When the Student Learns!!

Apr 24, 2014, 3:54 AM |

I had chess practice yesterday with the elementary school children. Only three of them showed up, as the rest had other activities. We brought out two boards and I committed to a change in the lectures.

For the first several weeks we had looked at the Russian Defense (1. e4 e5 2. Nf3 Nf6) as 'our' opening. They learned that things can get nasty very quickly in this opening, as the tension on the e pawns is so immediate. Yesterday I switched to the more classical response 2... Nc6, which of course opens the floodgates to all sorts of openings, including Ruy Lopez, Italian Game, Four Knights, etc etc. Their eyes opened up slightly at this point, when I showed them 2... Nc6. I said, "unlike the Russian Defense this move protects the e5 pawn..." That was enough for them to play their next game (which we always begin with the opening set) and discover new attacking possibilities. Already I could tell that new ideas were beginning to fill their minds.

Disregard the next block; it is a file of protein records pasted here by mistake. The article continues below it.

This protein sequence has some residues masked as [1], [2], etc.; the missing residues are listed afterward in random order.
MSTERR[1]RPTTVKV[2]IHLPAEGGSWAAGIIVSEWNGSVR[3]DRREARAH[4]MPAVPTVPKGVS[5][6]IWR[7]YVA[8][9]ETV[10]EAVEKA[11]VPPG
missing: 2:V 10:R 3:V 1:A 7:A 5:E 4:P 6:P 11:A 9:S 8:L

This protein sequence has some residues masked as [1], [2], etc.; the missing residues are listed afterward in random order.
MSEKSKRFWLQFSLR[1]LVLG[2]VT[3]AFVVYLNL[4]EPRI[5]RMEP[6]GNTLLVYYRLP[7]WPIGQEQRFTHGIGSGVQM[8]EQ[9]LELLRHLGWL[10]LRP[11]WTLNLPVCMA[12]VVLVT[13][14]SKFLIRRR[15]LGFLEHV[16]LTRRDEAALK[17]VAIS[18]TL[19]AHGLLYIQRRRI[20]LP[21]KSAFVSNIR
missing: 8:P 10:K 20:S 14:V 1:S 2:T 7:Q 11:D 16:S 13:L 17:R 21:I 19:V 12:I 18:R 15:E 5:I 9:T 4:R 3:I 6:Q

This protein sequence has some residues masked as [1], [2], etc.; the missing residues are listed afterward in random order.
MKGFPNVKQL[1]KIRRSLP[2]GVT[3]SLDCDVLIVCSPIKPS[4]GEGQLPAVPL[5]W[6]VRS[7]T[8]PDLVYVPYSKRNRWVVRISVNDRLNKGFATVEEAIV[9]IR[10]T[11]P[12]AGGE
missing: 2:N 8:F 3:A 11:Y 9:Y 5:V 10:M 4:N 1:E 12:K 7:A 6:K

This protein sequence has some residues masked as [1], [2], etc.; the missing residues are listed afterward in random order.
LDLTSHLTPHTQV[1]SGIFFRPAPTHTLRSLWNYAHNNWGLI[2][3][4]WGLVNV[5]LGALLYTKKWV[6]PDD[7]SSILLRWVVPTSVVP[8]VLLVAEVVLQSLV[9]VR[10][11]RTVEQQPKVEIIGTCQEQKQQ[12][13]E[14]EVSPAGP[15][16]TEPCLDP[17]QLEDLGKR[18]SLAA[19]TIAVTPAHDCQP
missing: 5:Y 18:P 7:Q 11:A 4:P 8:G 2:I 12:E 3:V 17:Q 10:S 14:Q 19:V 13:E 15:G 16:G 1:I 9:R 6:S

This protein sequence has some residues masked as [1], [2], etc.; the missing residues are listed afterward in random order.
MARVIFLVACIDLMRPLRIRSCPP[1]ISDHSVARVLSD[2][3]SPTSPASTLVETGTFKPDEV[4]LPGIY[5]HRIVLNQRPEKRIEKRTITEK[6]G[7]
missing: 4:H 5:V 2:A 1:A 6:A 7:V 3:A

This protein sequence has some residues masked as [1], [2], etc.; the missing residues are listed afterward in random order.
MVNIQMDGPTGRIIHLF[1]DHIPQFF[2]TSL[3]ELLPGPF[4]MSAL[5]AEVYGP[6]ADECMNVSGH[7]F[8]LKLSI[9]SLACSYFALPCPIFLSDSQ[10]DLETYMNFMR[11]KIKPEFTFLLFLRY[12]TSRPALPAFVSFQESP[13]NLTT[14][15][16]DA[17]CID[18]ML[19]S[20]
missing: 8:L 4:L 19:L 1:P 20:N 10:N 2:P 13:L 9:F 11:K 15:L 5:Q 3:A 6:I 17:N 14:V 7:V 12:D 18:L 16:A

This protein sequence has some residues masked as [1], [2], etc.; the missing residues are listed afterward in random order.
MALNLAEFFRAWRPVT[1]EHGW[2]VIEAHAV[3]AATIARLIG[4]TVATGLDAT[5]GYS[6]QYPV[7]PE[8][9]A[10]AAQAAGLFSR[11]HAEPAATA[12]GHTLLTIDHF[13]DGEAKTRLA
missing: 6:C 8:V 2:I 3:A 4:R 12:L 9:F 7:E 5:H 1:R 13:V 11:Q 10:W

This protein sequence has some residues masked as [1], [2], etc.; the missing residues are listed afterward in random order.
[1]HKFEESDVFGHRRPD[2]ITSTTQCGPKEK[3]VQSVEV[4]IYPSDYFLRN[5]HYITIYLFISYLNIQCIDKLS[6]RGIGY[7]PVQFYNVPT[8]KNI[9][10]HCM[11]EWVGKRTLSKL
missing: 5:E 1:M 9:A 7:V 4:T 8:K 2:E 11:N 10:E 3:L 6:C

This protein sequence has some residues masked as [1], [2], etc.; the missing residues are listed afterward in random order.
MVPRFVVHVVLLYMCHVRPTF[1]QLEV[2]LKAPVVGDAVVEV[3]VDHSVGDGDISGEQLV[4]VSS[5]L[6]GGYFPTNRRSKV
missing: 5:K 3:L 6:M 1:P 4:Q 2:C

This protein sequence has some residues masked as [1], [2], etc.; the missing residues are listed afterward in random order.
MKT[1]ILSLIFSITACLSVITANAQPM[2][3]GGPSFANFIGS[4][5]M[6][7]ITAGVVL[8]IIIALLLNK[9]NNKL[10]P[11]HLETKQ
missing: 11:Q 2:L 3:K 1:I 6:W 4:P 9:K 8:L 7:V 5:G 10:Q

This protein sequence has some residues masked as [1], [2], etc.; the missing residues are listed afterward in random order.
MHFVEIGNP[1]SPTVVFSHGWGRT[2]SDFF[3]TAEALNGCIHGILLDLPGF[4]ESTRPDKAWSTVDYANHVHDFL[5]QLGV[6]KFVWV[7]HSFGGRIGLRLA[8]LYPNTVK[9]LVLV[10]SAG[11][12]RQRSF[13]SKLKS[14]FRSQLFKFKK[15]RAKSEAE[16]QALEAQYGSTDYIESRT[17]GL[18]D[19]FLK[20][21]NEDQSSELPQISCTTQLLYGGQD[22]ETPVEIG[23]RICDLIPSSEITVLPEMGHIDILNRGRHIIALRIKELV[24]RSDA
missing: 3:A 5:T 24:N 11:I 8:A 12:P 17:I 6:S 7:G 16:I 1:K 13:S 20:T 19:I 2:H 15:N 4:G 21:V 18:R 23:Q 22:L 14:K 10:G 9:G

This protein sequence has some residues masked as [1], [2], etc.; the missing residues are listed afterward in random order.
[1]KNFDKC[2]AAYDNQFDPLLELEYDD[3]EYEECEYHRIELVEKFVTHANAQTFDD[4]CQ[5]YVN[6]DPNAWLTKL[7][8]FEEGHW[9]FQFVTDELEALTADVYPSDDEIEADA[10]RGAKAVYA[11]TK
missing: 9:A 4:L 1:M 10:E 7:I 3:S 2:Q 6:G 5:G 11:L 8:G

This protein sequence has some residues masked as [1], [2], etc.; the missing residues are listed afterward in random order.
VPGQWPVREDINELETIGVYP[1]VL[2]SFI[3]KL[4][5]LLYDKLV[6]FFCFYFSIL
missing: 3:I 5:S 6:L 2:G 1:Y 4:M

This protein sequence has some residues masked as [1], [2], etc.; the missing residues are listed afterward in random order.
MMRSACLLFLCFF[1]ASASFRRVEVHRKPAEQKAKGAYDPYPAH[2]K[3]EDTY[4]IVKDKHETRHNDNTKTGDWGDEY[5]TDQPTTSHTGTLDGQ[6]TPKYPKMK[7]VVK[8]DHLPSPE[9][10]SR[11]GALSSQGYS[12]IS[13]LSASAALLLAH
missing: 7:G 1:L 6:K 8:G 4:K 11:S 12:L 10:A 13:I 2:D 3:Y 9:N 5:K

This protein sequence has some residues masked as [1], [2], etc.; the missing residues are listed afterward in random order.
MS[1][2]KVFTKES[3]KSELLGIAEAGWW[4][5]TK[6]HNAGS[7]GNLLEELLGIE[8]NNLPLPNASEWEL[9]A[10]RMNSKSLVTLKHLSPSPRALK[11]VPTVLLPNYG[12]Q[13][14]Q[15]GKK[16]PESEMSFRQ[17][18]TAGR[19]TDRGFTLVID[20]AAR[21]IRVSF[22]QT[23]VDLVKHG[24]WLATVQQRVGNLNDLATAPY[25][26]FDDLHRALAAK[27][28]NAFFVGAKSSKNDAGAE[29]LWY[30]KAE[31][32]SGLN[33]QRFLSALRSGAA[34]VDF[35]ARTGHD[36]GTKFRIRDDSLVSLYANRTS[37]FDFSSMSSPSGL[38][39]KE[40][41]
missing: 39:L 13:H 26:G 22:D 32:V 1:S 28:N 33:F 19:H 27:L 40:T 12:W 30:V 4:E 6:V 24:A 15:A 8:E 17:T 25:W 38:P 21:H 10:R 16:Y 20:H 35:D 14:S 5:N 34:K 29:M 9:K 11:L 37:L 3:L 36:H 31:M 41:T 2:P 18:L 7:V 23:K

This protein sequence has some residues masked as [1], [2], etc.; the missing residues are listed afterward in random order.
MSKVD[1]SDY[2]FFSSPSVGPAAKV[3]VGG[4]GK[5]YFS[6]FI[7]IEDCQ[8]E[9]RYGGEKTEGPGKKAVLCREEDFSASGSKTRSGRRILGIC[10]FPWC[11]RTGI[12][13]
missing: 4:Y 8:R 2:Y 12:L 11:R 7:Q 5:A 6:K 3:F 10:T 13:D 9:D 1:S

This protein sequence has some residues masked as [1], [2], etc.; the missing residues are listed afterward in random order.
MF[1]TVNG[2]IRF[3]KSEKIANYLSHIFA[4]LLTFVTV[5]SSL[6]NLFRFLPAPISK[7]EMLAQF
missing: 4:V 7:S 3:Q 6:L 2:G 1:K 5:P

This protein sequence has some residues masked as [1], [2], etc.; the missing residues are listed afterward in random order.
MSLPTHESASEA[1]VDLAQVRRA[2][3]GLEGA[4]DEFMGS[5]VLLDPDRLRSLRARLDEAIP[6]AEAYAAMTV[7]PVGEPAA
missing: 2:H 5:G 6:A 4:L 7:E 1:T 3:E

While two of the players had it out over the board, I took the third aside to work on some exercises. He struggled for the first tries, but then his confidence grew and he began to 'plan ahead'. 

If you edit the position of the dark square bishop by one diagonal the same idea isn't possible unless the black square bishop begins elsewhere... 

Then I showed him another exercise, where the idea is to simply parry away an enemy knight using a bishop, then a rook, and then a knight. I showed him some key 'maneuvers' that these pieces use to deflect a knight, meaning that they take away the knight's advancing squares (which are four of the eight squares a knight can access). 

Now the Rooks. Operating the same as bishops (moving in straight lines) but now on files and ranks, the rook requires a similar, but distinct manuever to parry a knight. Enjoy. The sweet perk about the Rooks here is that they don't really need to move from the back rank in order to stop the knight from reaching the 8th rank; they will just capture. 

Now came the notorious Knight vs Knight, which proved difficult for him. And for good reason - the knights are the hardest piece to master, in my opinion, because they have such an awkward motion over the board. Moments after this I showed him the Knight's Tour, which shows how the knight can touch every square on the board in one pass. His mind was blown to say the least. 

I hope you enjoyed our chess practice miniatures! Please comment or pose a question; we want our chess team to always learn.